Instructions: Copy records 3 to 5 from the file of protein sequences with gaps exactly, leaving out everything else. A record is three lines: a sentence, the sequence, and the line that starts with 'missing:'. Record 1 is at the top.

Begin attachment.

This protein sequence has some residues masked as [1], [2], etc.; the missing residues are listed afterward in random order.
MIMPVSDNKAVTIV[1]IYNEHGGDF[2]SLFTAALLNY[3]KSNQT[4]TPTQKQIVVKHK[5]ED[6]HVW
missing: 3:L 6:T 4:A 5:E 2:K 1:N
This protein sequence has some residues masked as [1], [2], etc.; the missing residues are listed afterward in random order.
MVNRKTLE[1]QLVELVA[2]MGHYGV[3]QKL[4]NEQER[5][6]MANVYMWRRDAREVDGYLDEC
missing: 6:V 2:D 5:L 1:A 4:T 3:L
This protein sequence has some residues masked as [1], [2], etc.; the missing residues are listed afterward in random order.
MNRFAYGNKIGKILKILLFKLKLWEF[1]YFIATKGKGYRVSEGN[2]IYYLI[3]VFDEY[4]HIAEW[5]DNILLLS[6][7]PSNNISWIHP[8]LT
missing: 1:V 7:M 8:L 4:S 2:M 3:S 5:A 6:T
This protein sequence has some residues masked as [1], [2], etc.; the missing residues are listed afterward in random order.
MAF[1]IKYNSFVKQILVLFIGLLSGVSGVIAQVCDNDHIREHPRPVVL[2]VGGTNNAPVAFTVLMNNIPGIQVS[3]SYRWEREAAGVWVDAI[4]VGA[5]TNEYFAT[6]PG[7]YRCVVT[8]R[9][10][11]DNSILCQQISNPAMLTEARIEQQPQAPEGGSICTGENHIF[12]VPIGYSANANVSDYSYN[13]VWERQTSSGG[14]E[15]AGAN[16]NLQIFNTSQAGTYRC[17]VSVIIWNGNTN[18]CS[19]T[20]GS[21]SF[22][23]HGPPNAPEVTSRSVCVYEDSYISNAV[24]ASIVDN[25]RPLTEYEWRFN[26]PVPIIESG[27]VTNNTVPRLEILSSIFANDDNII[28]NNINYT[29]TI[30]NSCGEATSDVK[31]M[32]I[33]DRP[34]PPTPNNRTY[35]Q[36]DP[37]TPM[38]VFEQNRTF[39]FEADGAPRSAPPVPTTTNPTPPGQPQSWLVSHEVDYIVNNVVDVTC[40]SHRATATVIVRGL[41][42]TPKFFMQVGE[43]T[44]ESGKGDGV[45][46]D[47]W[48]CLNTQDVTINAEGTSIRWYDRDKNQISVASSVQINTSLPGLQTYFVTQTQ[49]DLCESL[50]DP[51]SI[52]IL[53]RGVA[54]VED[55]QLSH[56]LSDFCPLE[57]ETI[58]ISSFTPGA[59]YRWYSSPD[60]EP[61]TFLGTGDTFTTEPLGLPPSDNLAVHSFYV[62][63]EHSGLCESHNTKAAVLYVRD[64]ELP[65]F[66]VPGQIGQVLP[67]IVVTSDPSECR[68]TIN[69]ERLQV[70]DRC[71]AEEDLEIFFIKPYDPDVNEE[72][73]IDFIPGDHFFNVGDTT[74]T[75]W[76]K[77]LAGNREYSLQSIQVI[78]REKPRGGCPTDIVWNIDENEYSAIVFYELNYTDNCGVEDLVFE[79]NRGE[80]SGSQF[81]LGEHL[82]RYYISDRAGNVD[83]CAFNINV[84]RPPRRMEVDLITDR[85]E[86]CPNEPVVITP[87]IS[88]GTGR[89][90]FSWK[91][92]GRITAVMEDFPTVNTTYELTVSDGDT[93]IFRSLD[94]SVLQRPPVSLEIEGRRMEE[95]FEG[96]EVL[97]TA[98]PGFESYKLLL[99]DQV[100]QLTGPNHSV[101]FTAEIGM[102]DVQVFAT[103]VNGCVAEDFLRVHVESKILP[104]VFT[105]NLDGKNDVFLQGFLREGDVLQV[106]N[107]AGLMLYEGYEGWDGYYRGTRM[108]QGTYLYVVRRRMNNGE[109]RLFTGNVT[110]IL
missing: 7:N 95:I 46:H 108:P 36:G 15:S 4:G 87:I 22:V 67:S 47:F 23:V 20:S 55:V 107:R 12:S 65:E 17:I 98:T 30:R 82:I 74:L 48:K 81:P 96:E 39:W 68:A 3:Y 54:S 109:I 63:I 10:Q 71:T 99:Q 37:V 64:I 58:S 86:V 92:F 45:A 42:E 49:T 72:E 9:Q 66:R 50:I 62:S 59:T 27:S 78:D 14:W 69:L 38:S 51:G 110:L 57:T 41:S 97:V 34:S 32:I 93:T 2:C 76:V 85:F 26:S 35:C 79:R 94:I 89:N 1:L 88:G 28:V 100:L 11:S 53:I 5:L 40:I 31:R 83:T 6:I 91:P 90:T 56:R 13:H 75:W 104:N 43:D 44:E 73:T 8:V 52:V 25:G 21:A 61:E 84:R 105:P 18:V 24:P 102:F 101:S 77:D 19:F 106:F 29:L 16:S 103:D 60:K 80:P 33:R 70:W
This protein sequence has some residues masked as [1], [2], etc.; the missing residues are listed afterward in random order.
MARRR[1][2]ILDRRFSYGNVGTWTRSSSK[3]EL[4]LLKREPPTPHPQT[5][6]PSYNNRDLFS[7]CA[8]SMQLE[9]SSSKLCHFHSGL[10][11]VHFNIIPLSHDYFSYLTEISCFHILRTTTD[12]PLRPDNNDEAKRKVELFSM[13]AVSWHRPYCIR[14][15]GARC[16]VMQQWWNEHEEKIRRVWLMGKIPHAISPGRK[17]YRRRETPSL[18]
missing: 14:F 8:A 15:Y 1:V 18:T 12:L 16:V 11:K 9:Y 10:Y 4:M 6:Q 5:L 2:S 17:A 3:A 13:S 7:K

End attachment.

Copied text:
This protein sequence has some residues masked as [1], [2], etc.; the missing residues are listed afterward in random order.
MNRFAYGNKIGKILKILLFKLKLWEF[1]YFIATKGKGYRVSEGN[2]IYYLI[3]VFDEY[4]HIAEW[5]DNILLLS[6][7]PSNNISWIHP[8]LT
missing: 1:V 7:M 8:L 4:S 2:M 3:S 5:A 6:T
This protein sequence has some residues masked as [1], [2], etc.; the missing residues are listed afterward in random order.
MAF[1]IKYNSFVKQILVLFIGLLSGVSGVIAQVCDNDHIREHPRPVVL[2]VGGTNNAPVAFTVLMNNIPGIQVS[3]SYRWEREAAGVWVDAI[4]VGA[5]TNEYFAT[6]PG[7]YRCVVT[8]R[9][10][11]DNSILCQQISNPAMLTEARIEQQPQAPEGGSICTGENHIF[12]VPIGYSANANVSDYSYN[13]VWERQTSSGG[14]E[15]AGAN[16]NLQIFNTSQAGTYRC[17]VSVIIWNGNTN[18]CS[19]T[20]GS[21]SF[22][23]HGPPNAPEVTSRSVCVYEDSYISNAV[24]ASIVDN[25]RPLTEYEWRFN[26]PVPIIESG[27]VTNNTVPRLEILSSIFANDDNII[28]NNINYT[29]TI[30]NSCGEATSDVK[31]M[32]I[33]DRP[34]PPTPNNRTY[35]Q[36]DP[37]TPM[38]VFEQNRTF[39]FEADGAPRSAPPVPTTTNPTPPGQPQSWLVSHEVDYIVNNVVDVTC[40]SHRATATVIVRGL[41][42]TPKFFMQVGE[43]T[44]ESGKGDGV[45][46]D[47]W[48]CLNTQDVTINAEGTSIRWYDRDKNQISVASSVQINTSLPGLQTYFVTQTQ[49]DLCESL[50]DP[51]SI[52]IL[53]RGVA[54]VED[55]QLSH[56]LSDFCPLE[57]ETI[58]ISSFTPGA[59]YRWYSSPD[60]EP[61]TFLGTGDTFTTEPLGLPPSDNLAVHSFYV[62][63]EHSGLCESHNTKAAVLYVRD[64]ELP[65]F[66]VPGQIGQVLP[67]IVVTSDPSECR[68]TIN[69]ERLQV[70]DRC[71]AEEDLEIFFIKPYDPDVNEE[72][73]IDFIPGDHFFNVGDTT[74]T[75]W[76]K[77]LAGNREYSLQSIQVI[78]REKPRGGCPTDIVWNIDENEYSAIVFYELNYTDNCGVEDLVFE[79]NRGE[80]SGSQF[81]LGEHL[82]RYYISDRAGNVD[83]CAFNINV[84]RPPRRMEVDLITDR[85]E[86]CPNEPVVITP[87]IS[88]GTGR[89][90]FSWK[91][92]GRITAVMEDFPTVNTTYELTVSDGDT[93]IFRSLD[94]SVLQRPPVSLEIEGRRMEE[95]FEG[96]EVL[97]TA[98]PGFESYKLLL[99]DQV[100]QLTGPNHSV[101]FTAEIGM[102]DVQVFAT[103]VNGCVAEDFLRVHVESKILP[104]VFT[105]NLDGKNDVFLQGFLREGDVLQV[106]N[107]AGLMLYEGYEGWDGYYRGTRM[108]QGTYLYVVRRRMNNGE[109]RLFTGNVT[110]IL
missing: 7:N 95:I 46:H 108:P 36:G 15:S 4:G 87:I 22:V 67:S 47:F 23:V 20:S 55:V 107:R 12:S 65:E 17:I 98:T 30:R 82:I 74:L 48:K 81:P 96:E 39:W 68:A 3:Y 54:S 109:I 63:I 10:Q 71:T 99:Q 37:V 64:I 58:S 86:V 92:F 45:A 42:E 49:T 72:E 9:Q 66:R 50:I 62:S 59:T 27:S 78:D 14:W 69:L 38:S 51:G 110:L 57:T 41:S 97:V 34:S 32:I 93:T 2:C 76:V 85:F 26:S 35:C 79:R 94:I 89:N 1:L 88:G 28:V 100:L 11:S 53:I 5:L 40:I 31:R 83:T 6:I 91:P 90:T 56:R 13:H 75:W 104:N 43:D 44:E 73:T 8:V 52:V 25:G 21:A 61:E 84:R 105:P 18:V 24:P 102:F 101:S 77:D 19:F 106:F 29:L 16:S 103:D 60:K 80:P 33:R 70:W
This protein sequence has some residues masked as [1], [2], etc.; the missing residues are listed afterward in random order.
MARRR[1][2]ILDRRFSYGNVGTWTRSSSK[3]EL[4]LLKREPPTPHPQT[5][6]PSYNNRDLFS[7]CA[8]SMQLE[9]SSSKLCHFHSGL[10][11]VHFNIIPLSHDYFSYLTEISCFHILRTTTD[12]PLRPDNNDEAKRKVELFSM[13]AVSWHRPYCIR[14][15]GARC[16]VMQQWWNEHEEKIRRVWLMGKIPHAISPGRK[17]YRRRETPSL[18]
missing: 14:F 8:A 15:Y 1:V 18:T 12:L 16:V 11:K 9:Y 10:Y 4:M 6:Q 5:L 2:S 17:A 3:A 13:S 7:K